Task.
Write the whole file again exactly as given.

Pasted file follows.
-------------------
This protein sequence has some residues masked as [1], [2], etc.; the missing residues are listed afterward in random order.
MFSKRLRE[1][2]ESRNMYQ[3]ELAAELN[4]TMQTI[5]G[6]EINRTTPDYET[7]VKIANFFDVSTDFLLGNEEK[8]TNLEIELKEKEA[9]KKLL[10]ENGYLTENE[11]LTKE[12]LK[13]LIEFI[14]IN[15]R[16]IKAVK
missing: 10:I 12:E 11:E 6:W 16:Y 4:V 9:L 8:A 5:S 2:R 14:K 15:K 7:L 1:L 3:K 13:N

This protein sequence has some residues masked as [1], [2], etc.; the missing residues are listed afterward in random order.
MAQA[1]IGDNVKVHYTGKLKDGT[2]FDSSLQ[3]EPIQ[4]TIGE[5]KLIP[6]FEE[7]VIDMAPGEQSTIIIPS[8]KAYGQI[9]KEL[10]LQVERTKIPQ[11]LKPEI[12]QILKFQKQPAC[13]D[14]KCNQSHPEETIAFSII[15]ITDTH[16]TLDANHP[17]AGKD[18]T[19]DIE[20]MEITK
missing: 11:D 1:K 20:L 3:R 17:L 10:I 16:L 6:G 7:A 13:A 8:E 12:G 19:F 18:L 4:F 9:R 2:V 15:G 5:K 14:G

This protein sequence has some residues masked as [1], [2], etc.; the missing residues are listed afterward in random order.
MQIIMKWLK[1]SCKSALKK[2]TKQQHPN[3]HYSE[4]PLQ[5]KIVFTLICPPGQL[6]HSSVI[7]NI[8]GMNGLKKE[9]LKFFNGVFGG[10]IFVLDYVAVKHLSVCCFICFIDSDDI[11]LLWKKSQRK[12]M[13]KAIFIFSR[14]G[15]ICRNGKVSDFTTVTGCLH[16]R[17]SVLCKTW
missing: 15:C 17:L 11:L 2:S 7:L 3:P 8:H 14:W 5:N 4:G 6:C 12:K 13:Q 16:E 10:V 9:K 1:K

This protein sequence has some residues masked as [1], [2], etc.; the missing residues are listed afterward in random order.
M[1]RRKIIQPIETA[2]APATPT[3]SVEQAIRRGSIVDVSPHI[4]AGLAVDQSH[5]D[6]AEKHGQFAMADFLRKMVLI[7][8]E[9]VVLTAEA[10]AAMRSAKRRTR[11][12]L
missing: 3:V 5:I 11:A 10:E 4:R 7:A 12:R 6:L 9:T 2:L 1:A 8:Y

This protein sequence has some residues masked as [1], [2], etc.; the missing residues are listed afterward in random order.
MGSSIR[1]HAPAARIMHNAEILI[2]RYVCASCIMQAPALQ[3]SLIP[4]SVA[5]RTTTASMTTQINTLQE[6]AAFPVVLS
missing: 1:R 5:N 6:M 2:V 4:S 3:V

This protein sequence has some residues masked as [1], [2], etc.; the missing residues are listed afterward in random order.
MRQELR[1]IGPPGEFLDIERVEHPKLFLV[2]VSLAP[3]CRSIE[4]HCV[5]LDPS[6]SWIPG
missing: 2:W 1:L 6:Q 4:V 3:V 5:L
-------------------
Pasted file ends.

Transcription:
This protein sequence has some residues masked as [1], [2], etc.; the missing residues are listed afterward in random order.
MFSKRLRE[1][2]ESRNMYQ[3]ELAAELN[4]TMQTI[5]G[6]EINRTTPDYET[7]VKIANFFDVSTDFLLGNEEK[8]TNLEIELKEKEA[9]KKLL[10]ENGYLTENE[11]LTKE[12]LK[13]LIEFI[14]IN[15]R[16]IKAVK
missing: 10:I 12:E 11:E 6:W 16:Y 4:V 9:L 8:A 5:S 2:R 14:K 15:K 7:L 1:L 3:K 13:N

This protein sequence has some residues masked as [1], [2], etc.; the missing residues are listed afterward in random order.
MAQA[1]IGDNVKVHYTGKLKDGT[2]FDSSLQ[3]EPIQ[4]TIGE[5]KLIP[6]FEE[7]VIDMAPGEQSTIIIPS[8]KAYGQI[9]KEL[10]LQVERTKIPQ[11]LKPEI[12]QILKFQKQPAC[13]D[14]KCNQSHPEETIAFSII[15]ITDTH[16]TLDANHP[17]AGKD[18]T[19]DIE[20]MEITK
missing: 11:D 1:K 20:L 3:R 17:L 10:I 16:L 6:G 7:A 13:A 8:E 12:G 19:F 18:L 4:F 9:R 2:V 15:G 5:K 14:G

This protein sequence has some residues masked as [1], [2], etc.; the missing residues are listed afterward in random order.
MQIIMKWLK[1]SCKSALKK[2]TKQQHPN[3]HYSE[4]PLQ[5]KIVFTLICPPGQL[6]HSSVI[7]NI[8]GMNGLKKE[9]LKFFNGVFGG[10]IFVLDYVAVKHLSVCCFICFIDSDDI[11]LLWKKSQRK[12]M[13]KAIFIFSR[14]G[15]ICRNGKVSDFTTVTGCLH[16]R[17]SVLCKTW
missing: 15:C 17:L 11:L 2:S 7:L 3:P 8:H 14:W 5:N 4:G 6:C 12:K 13:Q 16:E 10:V 9:K 1:K

This protein sequence has some residues masked as [1], [2], etc.; the missing residues are listed afterward in random order.
M[1]RRKIIQPIETA[2]APATPT[3]SVEQAIRRGSIVDVSPHI[4]AGLAVDQSH[5]D[6]AEKHGQFAMADFLRKMVLI[7][8]E[9]VVLTAEA[10]AAMRSAKRRTR[11][12]L
missing: 3:V 5:I 11:A 10:E 4:R 7:A 12:R 6:L 9:T 2:L 1:A 8:Y

This protein sequence has some residues masked as [1], [2], etc.; the missing residues are listed afterward in random order.
MGSSIR[1]HAPAARIMHNAEILI[2]RYVCASCIMQAPALQ[3]SLIP[4]SVA[5]RTTTASMTTQINTLQE[6]AAFPVVLS
missing: 1:R 5:N 6:M 2:V 4:S 3:V

This protein sequence has some residues masked as [1], [2], etc.; the missing residues are listed afterward in random order.
MRQELR[1]IGPPGEFLDIERVEHPKLFLV[2]VSLAP[3]CRSIE[4]HCV[5]LDPS[6]SWIPG
missing: 2:W 1:L 6:Q 4:V 3:V 5:L